I began 2017 with a pair of columns reminding users that their hard drives are going to fail—absolutely and positively—and that the question isn’t if they’re going to fail, it’s when they’re going to fail. And, I urged them to back up their data or risk losing it forever. If you haven’t seen the columns already, you really should; you can  find them here:  

Resolve to Back Up Your Mac in 2017 (Dec 28, 2016 ) & Backups on a Budget (Jan 04, 2017).

Go ahead; I’ll wait…

And now, here’s the thrilling conclusion (at least for now): 

My Time Capsule is Headed for the Trash Heap!

I started getting this error message occasionally a few  years ago… But I saw it frequently enough last year that I reformatted my Time Capsule drive and started from scratch, hoping that would fix things. 

Time Capsule f%#$ks me yet again...

It did not. Last week I saw this disappointing error message for the third and final time since reformatting… Now, I’ve lost my trust in the Time Capsule and its hard drive so it’s headed to the scrap heap RealSoonNow™.

As you may recall, one of the things I stressed in those two columns was that you absolutely, positively must test your backups by occasionally restoring some or all of their files. Remember:  A backup you can’t restore from isn’t a backup at all.  

Frankly, this was no big deal to me—my other nickname is Dr. Redundant. That Time Capsule backup disk was one of three local backups I maintain, along with a cloud-based backup (using Backblaze), and two sets of clones (I use Carbon Copy Cloner and ChronoSync): one stored locally; the second stored at my bank in a safe deposit box.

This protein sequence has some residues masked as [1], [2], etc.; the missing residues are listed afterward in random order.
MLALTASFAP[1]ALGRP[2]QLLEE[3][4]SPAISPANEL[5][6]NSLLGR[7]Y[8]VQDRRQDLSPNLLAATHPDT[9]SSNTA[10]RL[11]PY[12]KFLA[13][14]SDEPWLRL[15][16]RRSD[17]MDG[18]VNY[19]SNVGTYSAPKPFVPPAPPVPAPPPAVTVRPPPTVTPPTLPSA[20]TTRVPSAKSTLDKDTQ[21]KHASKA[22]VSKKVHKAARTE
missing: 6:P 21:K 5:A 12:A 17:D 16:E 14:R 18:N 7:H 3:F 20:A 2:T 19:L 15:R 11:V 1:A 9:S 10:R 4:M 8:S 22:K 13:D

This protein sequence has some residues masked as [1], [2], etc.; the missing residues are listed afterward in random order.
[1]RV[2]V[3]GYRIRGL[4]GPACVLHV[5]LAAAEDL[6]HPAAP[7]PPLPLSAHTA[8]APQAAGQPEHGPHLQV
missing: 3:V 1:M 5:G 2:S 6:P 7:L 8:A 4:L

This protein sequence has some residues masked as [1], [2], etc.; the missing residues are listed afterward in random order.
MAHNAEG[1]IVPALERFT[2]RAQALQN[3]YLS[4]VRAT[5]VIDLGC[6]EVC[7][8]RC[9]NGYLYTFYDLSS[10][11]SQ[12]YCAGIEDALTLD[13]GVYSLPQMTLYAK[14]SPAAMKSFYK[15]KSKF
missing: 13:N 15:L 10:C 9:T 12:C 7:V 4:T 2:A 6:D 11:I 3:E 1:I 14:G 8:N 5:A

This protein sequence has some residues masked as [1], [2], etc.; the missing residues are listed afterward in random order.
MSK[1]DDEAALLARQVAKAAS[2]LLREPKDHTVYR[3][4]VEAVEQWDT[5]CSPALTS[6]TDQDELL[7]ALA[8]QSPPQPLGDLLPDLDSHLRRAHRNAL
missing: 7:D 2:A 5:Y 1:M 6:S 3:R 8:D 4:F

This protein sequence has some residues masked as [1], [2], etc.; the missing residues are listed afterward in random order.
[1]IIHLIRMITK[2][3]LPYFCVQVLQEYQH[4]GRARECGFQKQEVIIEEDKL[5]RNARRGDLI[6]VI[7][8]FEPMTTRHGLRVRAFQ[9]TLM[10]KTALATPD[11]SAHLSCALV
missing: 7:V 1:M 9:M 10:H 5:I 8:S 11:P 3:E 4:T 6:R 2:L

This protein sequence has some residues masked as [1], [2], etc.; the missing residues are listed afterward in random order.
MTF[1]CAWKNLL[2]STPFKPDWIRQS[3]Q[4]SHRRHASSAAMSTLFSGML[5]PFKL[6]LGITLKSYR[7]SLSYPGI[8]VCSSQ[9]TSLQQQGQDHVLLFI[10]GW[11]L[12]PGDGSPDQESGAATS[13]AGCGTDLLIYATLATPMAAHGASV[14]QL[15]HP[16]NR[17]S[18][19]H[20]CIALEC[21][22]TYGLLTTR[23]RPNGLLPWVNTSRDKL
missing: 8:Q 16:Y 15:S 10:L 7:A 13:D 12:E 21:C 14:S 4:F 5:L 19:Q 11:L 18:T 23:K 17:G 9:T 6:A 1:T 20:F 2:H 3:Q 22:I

The point is, had the Time Capsule been the only backup I had, I’d have no backup at all today!

So make a backup plan and test it relentlessly. Just do it. Please.

Please follow and like us:

About the Author

Bob Levitus

Bob LeVitus, often referred to as “Dr. Mac,” is a well-known authority on all things Macintosh, OS X, and Apple devices including the iPad and iPhone. One of the Apple community’s most trusted advisors for almost thirty years, he’s known for his trademark humorous style and unerring ability to translate “techie” jargon into usable and fun advice for regular folks. He's written more than 80 books including macOS Sierra For Dummies, iPhone For Dummies, and iPad For Dummies. And, for the past 20 years, he's written the Dr. Mac column for the Houston Chronicle (which he still does). He's also been writing for The Mac Observer for almost as long (he still does that, too). Bob has been published in more than a dozen computer magazines over the past thirty years including: a three-year stint as Editor-in-Chief of the irreverent and unpredictable MACazine and four different columns in MacUser magazine: Beating the System, Personal Best, Game Room, and the Help Folder (with Andy Ihnatko, and later, Chris Breen). Though best known for writing, he’s also dabbled in broadcasting with a radio show (Inside Mac Radio, CNET Radio, 2001-2002) and hosted a popular television series (Mac Today, Syndicated, 1992–1993). Another of Bob’s loves is teaching, which he's been doing at University of Texas Informal Classes for over a decade, with well-loved courses including, iPhone for Smart People, Making Music with GarageBand, and soon, Working Smarter for Mac Users. Always in-demand as a speaker, Bob has presented more than 200 seminars, workshops, conferences, and training sessions in the U.S. and abroad, and given Macworld Expo keynotes in three countries, He's also done presentations at countless Apple Stores, and at least three world-famous Geek Cruises. Last but not least, Bob won the Macworld Expo MacJeopardy World Championship three times before retiring his crown. He did not, however, return the Rocket J. Squirrel Memorial Cup, which is still displayed prominently in his office. Prior to giving in to his obsessions with Apple technology and productivity, Bob worked in advertising, producing television commercials, radio spots, and print ads for Kresser & Robbins and SelecTV, in Los Angeles. Bob holds a B.S. in Marketing from California State University and lives in beautiful (and over-crowded) Austin, Texas with his beautiful wife, Lisa, and Zeke the Wonder Vizsla, with occasional visits from now-adult children Allison and Jacob.